- User Rating: Very Good
Bang For The Buck
Pros:Our creators the Engineers are fascinating; characters you care about
Cons:Heavily derivative of "Alien"
The Bottom Line: **SPOILER ALERT** I don't exactly reveal the ending here, but I tell you where to go to see the ending without seeing this film.
"Prometheus" opens on Earth millions of years ago. An immense alien ship is casting a cloud-like shadow over landscapes. It leaves behind a very human-looking alien who stands at a waterfall and drinks a concoction that dissolves his DNA. What's left of him falls into the water and is carried throughout the Earth's ecosystem, spawning the human race.
It isn't until the year 2089 that scientist lovers Elizabeth Shaw (Noomi Rapace) and Charles Holloway (Logan Marshall-Green) have the evidence they need to prove that aliens visited Earth in prehistoric times. It's enough evidence anyway to convince Peter Weyland (Guy Pearce), probably the son of the Weyland who was killed in the original Alien vs. Predator, who spends a trillion dollars of his corporation's money to send a seventeen-person voyage of exploration to the extrasolar planet identified by a pictogram found at various archaelogical sites around Earth. Nominally under the command of Captain Janek (Idris Elba) of the Prometheus, the expedition is actually supervised by Weyland's daughter Meredith Vickers (Charlize Theron). The wild card on the expedition is the unpredictable and amoral android named David (Michael Fassbender), who loves the movie Lawrence of Arabia so much that he wants to be Peter O'Toole. This is about his only redeeming characteristic, however.
Most of "Prometheus" takes place on an alien planet with lethal levels of carbon dioxide in the atmosphere, below the surface of which is an alien ship with breathable air (fitting, as the Engineers who created humans are biologically human themselves). Figuring out the Engineers' motivations should have been the major plot point of the movie, but that would have made it kind of dry, so the writers left one compartment in the alien ship full of nasty microscopic beasties who soon become macroscopic and attack the crew. Meanwhile, an experiment run by David has results that are lethal for Holloway and almost so for Shaw.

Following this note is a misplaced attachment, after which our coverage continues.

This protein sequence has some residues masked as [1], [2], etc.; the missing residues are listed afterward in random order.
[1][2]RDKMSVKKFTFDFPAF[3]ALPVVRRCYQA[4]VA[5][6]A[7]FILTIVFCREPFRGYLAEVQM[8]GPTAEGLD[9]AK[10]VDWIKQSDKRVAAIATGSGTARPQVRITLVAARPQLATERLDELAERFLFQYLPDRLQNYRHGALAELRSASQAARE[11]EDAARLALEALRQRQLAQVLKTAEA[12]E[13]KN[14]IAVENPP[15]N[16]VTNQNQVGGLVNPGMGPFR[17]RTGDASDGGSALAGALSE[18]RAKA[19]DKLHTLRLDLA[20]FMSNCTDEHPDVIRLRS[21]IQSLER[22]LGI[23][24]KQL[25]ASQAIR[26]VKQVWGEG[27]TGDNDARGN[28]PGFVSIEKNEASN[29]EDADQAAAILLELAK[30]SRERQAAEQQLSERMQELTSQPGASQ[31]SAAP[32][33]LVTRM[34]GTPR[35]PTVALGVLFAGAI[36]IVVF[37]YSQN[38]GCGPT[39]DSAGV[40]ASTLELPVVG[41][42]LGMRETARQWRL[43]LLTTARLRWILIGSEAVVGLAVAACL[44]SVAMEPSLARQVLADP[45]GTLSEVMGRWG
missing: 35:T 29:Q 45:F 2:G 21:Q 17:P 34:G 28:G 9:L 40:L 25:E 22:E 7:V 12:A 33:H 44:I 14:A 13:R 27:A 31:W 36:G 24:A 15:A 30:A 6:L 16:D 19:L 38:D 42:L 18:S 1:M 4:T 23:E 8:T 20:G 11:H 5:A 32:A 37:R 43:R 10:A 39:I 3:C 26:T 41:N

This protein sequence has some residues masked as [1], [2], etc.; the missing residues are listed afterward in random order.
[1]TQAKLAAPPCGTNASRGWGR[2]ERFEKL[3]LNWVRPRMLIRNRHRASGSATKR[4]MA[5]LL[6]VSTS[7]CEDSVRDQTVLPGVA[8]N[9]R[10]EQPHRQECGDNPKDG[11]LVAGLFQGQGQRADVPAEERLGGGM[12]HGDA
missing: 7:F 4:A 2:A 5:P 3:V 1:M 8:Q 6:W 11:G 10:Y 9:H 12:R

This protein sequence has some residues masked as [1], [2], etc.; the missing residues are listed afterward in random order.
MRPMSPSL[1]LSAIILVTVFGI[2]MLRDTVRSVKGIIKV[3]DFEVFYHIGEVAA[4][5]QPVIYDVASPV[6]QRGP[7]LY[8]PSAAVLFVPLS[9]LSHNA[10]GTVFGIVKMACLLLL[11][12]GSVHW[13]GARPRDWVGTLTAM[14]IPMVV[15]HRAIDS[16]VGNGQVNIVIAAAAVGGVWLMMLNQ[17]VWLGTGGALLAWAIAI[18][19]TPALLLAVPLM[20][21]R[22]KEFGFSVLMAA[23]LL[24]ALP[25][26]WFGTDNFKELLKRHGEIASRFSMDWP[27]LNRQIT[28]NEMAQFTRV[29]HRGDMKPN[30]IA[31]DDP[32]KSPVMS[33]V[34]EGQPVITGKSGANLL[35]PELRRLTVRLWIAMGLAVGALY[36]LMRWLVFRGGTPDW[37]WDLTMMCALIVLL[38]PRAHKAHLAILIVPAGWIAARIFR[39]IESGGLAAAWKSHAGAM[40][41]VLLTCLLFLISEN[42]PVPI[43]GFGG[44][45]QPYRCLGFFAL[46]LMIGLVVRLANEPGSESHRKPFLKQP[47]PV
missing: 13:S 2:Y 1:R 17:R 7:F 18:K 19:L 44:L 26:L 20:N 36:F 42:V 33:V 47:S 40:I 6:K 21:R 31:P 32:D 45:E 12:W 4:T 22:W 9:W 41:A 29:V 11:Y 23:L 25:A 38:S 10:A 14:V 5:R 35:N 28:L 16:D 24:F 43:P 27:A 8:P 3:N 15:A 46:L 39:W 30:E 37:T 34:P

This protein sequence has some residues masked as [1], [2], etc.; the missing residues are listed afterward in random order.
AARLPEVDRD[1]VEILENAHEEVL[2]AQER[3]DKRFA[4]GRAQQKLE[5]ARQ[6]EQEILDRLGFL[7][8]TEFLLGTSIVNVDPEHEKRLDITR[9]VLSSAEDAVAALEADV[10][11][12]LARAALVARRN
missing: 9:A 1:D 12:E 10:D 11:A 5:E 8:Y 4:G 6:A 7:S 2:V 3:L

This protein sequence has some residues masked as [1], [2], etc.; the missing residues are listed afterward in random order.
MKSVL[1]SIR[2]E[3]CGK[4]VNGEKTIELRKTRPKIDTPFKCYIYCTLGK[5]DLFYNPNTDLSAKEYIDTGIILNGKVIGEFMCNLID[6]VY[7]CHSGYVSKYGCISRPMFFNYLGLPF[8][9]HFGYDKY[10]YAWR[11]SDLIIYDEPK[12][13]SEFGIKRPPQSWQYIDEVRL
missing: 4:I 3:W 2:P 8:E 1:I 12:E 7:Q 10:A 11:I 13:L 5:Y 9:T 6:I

In this respect, many viewers will probably feel that they've seen the movie before. The ending is virtually the same as in Alien except that the amoral robot is trying to redeem himself, the motivation of Weyland Industries for wanting to meet the aliens has been revealed to be slightly different, and there is no cat. There is even a creature born in the very last scene who is virtually indistinguishable from the alien in "Alien," leaving the impression that the Engineers also created that species. In fact, the Engineers' revealed motivation provides another clue as to why their ship in "Alien" (identical to the ship beneath the surface of the planet here) was chock full of Alien eggs.
I fully intend to show my kids all the Predator movies and all the Alien movies by year in which they were set, which I guess means I will have to show them this one too, right between "Predators" and the original "Alien." Perhaps on that occasion I will be able to put aside the fact that all Ridley Scott has done is execute a tried-and-true formula very well. I should not have expected a movie that could stand with Alien 3, the best in either franchise. I wonder what we would have gotten had David Fincher, who steered that installment, written and directed this one. It's still worth seeing once, but you should probably wait till it comes out on video. Three stars with an overall positive recommendation.
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Movie Mood: Scary Movie
Viewing Method: Other
Film Completeness: Looked complete to me.
Worst Part of this Film: Script